One of the most striking bright open clusters of frosty winter nights is Pleiades or Seven Sisters in the constellation Taurus. With the naked eye, seven stars can be clearly distinguished, but with a smaller binocular, we can already count many more stars. Seen from Europe / North America, it transit quite high, so it’s no surprise that it’s one of the most photographed deep-sky objects. As of this writing, on May 10, 2020, at NASA’s APOD, 159 hits are associated with the open cluster which also known as Messier 45.
Yet where do the seven sisters mentioned in the subtitle of the picture come from? Greek mythology considered the brightest stars of Pleiades to be the daughters of Atlas and Pleione, they were the seven sisters. The seven sisters were chased in the sky by Orion, the Hunter, but Zeus turned them into pigeons so they could escape. The naming of the stars of M45, based on their location, reflects that the two parents, Atlas and Pleione, are caring for their daughters. The Hungarian also known this object as Fiastyúk, which is well known in Hungary, was developed by the Hungarian fairy tale world. According to the legend, a fairy was looking for her sweetheart, and since she found it with the help of golden hens and six chicks given a gift, she placed them in the sky out of gratitude.
The cluster, which apparently occupies an area of roughly four full moons, is calculated to have more than five hundred stars. Their common feature is that they move at the same speed and in the same direction - they move away from us, which means that the area of the set seems to be narrowing more and more. The movement is, of course, slow on a human scale, but it is worth knowing that in a few tens of thousands of years there will be spectacular changes.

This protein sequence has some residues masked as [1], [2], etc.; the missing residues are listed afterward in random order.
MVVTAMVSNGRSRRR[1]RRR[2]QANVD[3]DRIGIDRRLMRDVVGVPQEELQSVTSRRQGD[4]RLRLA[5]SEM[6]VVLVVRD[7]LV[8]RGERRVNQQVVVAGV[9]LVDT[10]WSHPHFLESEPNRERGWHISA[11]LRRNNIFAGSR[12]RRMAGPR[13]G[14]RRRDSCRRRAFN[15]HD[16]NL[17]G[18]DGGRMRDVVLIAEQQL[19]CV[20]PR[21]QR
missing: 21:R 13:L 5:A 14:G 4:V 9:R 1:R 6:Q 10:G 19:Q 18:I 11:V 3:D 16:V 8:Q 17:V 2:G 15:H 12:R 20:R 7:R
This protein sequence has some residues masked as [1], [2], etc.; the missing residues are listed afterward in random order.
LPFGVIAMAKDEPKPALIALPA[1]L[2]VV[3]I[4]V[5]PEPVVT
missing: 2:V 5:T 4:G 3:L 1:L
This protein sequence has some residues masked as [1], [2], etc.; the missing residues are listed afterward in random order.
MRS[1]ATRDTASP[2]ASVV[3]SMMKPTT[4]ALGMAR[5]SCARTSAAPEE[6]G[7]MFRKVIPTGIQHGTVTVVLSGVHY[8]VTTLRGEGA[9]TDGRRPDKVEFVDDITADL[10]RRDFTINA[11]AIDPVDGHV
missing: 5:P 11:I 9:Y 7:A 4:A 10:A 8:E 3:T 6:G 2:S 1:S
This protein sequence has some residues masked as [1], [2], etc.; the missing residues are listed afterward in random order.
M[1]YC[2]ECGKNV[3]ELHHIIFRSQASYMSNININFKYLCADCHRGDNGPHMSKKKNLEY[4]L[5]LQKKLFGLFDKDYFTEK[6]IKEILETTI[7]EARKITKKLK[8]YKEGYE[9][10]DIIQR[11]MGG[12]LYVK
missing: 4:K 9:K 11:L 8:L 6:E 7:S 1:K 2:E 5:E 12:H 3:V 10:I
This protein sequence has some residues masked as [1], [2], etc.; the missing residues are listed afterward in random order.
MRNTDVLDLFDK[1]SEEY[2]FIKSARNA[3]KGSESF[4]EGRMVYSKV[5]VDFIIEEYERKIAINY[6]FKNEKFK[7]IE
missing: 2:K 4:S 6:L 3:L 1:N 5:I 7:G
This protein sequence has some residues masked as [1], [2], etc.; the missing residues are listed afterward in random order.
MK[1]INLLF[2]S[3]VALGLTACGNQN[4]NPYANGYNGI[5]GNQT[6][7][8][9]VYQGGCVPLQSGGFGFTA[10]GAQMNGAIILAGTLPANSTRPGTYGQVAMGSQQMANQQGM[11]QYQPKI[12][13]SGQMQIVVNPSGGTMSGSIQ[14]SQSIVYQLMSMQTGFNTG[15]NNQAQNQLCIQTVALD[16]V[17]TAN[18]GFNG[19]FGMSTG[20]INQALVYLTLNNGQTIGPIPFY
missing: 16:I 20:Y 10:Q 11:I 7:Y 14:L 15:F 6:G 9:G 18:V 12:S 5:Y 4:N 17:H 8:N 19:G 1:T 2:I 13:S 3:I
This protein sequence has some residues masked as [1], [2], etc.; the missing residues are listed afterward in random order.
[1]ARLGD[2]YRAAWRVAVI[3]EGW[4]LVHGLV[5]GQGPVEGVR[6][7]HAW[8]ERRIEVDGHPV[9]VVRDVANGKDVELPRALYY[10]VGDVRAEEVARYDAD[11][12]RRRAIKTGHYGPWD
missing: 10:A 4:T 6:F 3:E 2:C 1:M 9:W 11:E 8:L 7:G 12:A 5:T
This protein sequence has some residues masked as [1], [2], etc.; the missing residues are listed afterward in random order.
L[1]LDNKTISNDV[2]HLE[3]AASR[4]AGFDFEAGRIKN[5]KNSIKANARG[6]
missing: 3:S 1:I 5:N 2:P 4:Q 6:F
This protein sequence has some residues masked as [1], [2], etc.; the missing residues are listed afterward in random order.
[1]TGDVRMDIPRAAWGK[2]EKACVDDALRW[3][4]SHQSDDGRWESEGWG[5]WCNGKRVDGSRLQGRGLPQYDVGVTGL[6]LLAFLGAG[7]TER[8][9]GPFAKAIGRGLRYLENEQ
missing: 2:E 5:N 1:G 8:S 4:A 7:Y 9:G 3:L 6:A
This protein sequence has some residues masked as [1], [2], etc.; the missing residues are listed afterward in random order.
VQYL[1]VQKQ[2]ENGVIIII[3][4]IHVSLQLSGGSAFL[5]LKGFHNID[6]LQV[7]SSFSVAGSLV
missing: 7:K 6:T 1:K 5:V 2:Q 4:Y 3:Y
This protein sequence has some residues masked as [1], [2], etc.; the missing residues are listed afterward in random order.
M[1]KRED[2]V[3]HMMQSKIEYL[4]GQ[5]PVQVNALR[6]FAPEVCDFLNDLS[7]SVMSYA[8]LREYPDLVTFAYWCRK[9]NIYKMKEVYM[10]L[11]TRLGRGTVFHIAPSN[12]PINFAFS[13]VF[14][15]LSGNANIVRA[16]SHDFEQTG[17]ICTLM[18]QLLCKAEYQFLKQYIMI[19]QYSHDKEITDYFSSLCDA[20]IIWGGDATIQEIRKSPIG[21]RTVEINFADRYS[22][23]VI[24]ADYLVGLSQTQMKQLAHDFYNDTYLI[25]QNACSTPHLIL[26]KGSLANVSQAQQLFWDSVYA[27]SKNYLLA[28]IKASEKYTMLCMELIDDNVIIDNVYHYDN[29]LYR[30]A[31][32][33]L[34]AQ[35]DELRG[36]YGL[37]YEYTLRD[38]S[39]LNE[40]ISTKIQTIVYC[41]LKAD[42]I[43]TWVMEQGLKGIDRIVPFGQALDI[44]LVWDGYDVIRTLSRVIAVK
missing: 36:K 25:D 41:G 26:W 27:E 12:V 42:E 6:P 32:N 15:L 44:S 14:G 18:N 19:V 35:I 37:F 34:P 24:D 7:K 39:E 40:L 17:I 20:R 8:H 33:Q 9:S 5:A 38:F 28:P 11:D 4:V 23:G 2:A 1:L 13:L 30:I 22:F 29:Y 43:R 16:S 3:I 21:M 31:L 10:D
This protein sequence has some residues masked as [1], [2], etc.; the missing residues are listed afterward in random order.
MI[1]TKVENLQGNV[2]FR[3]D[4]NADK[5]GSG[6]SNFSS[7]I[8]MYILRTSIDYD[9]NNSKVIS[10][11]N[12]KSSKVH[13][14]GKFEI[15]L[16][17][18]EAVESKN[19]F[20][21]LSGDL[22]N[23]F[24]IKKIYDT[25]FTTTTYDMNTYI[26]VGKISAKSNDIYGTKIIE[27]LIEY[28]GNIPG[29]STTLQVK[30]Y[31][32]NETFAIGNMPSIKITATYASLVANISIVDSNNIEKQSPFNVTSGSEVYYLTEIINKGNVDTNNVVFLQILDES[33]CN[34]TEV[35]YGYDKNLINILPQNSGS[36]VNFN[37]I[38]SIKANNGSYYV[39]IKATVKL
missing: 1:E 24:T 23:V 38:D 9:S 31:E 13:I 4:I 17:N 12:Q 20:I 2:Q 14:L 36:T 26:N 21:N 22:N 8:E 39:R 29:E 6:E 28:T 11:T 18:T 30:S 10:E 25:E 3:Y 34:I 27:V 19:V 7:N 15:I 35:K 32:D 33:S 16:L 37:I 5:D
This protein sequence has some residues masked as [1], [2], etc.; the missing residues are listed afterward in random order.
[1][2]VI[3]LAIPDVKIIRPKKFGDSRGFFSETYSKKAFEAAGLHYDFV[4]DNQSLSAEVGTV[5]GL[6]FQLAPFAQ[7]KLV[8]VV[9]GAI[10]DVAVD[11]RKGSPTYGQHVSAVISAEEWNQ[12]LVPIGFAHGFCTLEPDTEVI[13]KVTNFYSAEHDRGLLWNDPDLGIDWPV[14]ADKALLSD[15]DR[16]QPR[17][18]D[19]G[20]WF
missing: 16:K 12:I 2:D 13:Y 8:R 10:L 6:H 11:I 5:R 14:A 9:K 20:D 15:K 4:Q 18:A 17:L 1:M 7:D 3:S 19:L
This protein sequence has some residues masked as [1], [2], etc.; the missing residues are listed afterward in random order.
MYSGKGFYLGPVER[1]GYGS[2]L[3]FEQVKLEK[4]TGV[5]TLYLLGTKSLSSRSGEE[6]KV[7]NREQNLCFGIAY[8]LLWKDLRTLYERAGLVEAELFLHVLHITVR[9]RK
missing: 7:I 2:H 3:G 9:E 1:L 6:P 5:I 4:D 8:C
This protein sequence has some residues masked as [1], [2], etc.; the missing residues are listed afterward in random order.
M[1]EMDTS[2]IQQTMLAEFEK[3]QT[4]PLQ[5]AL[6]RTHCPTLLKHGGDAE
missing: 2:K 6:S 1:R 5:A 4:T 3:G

One of the main purposes of my photograph was also to show the environment of the 444 light-years away cluster. It can be observed that the bright blue stars illuminate the cloud of dust, the original color of which can be seen in the areas free of bright stars. Interestingly, the dust cloud is not part of the cluster, they even move in a distinctly opposite direction, so when they leave each other, the photographic look of the Pleiades will change significantly. I took the photograph over three nights averaging 10 hours of exposure. During the processing, I had to pay attention to the four brighter asteroids in the field of view due to the proximity of the ecliptic.
This photo was taken with the support of the Nation's Young Talent Scholarship, announced by Ministry of Human Resources, the Human Resources Support Manager and the National Talent Program.
Pleiades, Messier 45, M45, Col 42
R.A. 03 h 47 m 00 s Dec. +24° 07′ 01″
Open Cluster (feat. Maia and Merope Nebula)
Autumn and winter
26/12/2019; 29/12/2019; 01/01/2020
Total exposure time:
Tápióbicske, Pest, Hungary
Canon EOS 1300D (modified)
Sky-Watcher Esprit 80/400 mm apochromatic refractor
Sky-Watcher EQ6-R Pro GoTo
Sky-Watcher Field Flattener
Focal ratio, length:
f/5, 400 mm
120 x 300 s
Astro Pixel Processor, PixInsight, Adobe Lightroom, Adobe Photoshop
Christian Heinrich Friedrich Peters (1866)
R.A. 03 h 50 m 00 s Dec. +23° 19′ 09″
308 million km
437 million km
Auguste Charlois (1896)
R.A. 03 h 50 m 27 s Dec. +23° 46′ 53″
379 million km
508 million km
Adam Massinger (1913)
R.A. 03 h 43 m 43 s Dec. +24° 15′ 41″
150 million km
283 million km
Lyudmila Vasilyevna Zhuravleva (1972)
R.A. 03 h 48 m 08 s Dec. +24° 44′ 35″
158 million km
291 million km